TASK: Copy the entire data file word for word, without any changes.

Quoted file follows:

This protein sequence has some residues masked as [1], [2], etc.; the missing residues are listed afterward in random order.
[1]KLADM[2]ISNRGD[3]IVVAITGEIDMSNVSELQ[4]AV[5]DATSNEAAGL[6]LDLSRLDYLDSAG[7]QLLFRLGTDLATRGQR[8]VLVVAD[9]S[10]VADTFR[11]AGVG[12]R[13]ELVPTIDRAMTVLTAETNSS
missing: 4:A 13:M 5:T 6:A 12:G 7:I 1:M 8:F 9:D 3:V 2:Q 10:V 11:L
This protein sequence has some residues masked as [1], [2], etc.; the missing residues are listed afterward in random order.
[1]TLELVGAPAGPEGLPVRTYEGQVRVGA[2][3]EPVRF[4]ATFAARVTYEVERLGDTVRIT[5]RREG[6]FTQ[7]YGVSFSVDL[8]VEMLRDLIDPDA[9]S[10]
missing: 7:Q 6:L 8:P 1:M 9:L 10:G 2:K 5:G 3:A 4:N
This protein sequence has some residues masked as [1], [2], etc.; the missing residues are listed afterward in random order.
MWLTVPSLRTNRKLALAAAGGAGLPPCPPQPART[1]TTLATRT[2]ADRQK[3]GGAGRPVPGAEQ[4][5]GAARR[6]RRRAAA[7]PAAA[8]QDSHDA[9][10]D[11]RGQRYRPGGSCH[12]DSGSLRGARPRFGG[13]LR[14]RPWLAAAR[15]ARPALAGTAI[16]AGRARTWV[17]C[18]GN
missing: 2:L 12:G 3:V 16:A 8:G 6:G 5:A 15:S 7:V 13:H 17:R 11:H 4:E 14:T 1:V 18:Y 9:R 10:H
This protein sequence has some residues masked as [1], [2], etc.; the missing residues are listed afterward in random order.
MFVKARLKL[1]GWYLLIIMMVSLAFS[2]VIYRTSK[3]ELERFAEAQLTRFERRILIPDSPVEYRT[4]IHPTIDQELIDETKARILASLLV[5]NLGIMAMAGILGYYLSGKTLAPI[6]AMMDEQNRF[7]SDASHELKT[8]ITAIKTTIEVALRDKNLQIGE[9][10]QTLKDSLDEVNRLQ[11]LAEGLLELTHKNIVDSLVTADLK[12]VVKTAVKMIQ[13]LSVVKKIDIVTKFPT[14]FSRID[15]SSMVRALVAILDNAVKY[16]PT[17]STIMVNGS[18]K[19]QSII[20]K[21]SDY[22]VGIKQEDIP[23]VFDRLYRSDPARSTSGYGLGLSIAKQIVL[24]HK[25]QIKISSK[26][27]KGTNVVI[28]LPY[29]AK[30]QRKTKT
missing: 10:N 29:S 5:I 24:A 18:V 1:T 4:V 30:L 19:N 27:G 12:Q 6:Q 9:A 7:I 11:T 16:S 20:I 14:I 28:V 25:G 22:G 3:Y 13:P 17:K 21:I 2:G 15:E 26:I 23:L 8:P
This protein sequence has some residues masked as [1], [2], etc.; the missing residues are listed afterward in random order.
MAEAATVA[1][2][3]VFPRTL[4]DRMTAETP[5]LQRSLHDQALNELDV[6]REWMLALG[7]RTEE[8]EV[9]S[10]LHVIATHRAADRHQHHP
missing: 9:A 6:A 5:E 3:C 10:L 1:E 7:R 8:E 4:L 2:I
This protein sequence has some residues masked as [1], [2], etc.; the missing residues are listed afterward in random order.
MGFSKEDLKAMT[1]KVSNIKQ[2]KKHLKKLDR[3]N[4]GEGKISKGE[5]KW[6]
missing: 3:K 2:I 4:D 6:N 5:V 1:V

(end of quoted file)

This protein sequence has some residues masked as [1], [2], etc.; the missing residues are listed afterward in random order.
[1]KLADM[2]ISNRGD[3]IVVAITGEIDMSNVSELQ[4]AV[5]DATSNEAAGL[6]LDLSRLDYLDSAG[7]QLLFRLGTDLATRGQR[8]VLVVAD[9]S[10]VADTFR[11]AGVG[12]R[13]ELVPTIDRAMTVLTAETNSS
missing: 4:A 13:M 5:T 6:A 12:G 7:I 1:M 8:F 9:D 3:V 2:Q 10:V 11:L
This protein sequence has some residues masked as [1], [2], etc.; the missing residues are listed afterward in random order.
[1]TLELVGAPAGPEGLPVRTYEGQVRVGA[2][3]EPVRF[4]ATFAARVTYEVERLGDTVRIT[5]RREG[6]FTQ[7]YGVSFSVDL[8]VEMLRDLIDPDA[9]S[10]
missing: 7:Q 6:L 8:P 1:M 9:L 10:G 2:K 5:G 3:A 4:N
This protein sequence has some residues masked as [1], [2], etc.; the missing residues are listed afterward in random order.
MWLTVPSLRTNRKLALAAAGGAGLPPCPPQPART[1]TTLATRT[2]ADRQK[3]GGAGRPVPGAEQ[4][5]GAARR[6]RRRAAA[7]PAAA[8]QDSHDA[9][10]D[11]RGQRYRPGGSCH[12]DSGSLRGARPRFGG[13]LR[14]RPWLAAAR[15]ARPALAGTAI[16]AGRARTWV[17]C[18]GN
missing: 2:L 12:G 3:V 16:A 8:G 6:G 5:A 15:S 7:V 13:H 17:R 11:H 4:E 14:T 1:V 18:Y 9:R 10:H
This protein sequence has some residues masked as [1], [2], etc.; the missing residues are listed afterward in random order.
MFVKARLKL[1]GWYLLIIMMVSLAFS[2]VIYRTSK[3]ELERFAEAQLTRFERRILIPDSPVEYRT[4]IHPTIDQELIDETKARILASLLV[5]NLGIMAMAGILGYYLSGKTLAPI[6]AMMDEQNRF[7]SDASHELKT[8]ITAIKTTIEVALRDKNLQIGE[9][10]QTLKDSLDEVNRLQ[11]LAEGLLELTHKNIVDSLVTADLK[12]VVKTAVKMIQ[13]LSVVKKIDIVTKFPT[14]FSRID[15]SSMVRALVAILDNAVKY[16]PT[17]STIMVNGS[18]K[19]QSII[20]K[21]SDY[22]VGIKQEDIP[23]VFDRLYRSDPARSTSGYGLGLSIAKQIVL[24]HK[25]QIKISSK[26][27]KGTNVVI[28]LPY[29]AK[30]QRKTKT
missing: 10:N 29:S 5:I 24:A 18:V 1:T 4:V 30:L 19:N 27:G 12:Q 6:Q 9:A 7:I 11:T 16:S 20:I 14:I 28:V 25:G 22:G 3:Y 13:P 17:K 21:I 2:G 15:E 26:I 23:L 8:P
This protein sequence has some residues masked as [1], [2], etc.; the missing residues are listed afterward in random order.
MAEAATVA[1][2][3]VFPRTL[4]DRMTAETP[5]LQRSLHDQALNELDV[6]REWMLALG[7]RTEE[8]EV[9]S[10]LHVIATHRAADRHQHHP
missing: 9:A 6:A 5:E 3:C 10:L 1:E 7:R 8:E 4:L 2:I
This protein sequence has some residues masked as [1], [2], etc.; the missing residues are listed afterward in random order.
MGFSKEDLKAMT[1]KVSNIKQ[2]KKHLKKLDR[3]N[4]GEGKISKGE[5]KW[6]
missing: 3:K 2:I 4:D 6:N 5:V 1:V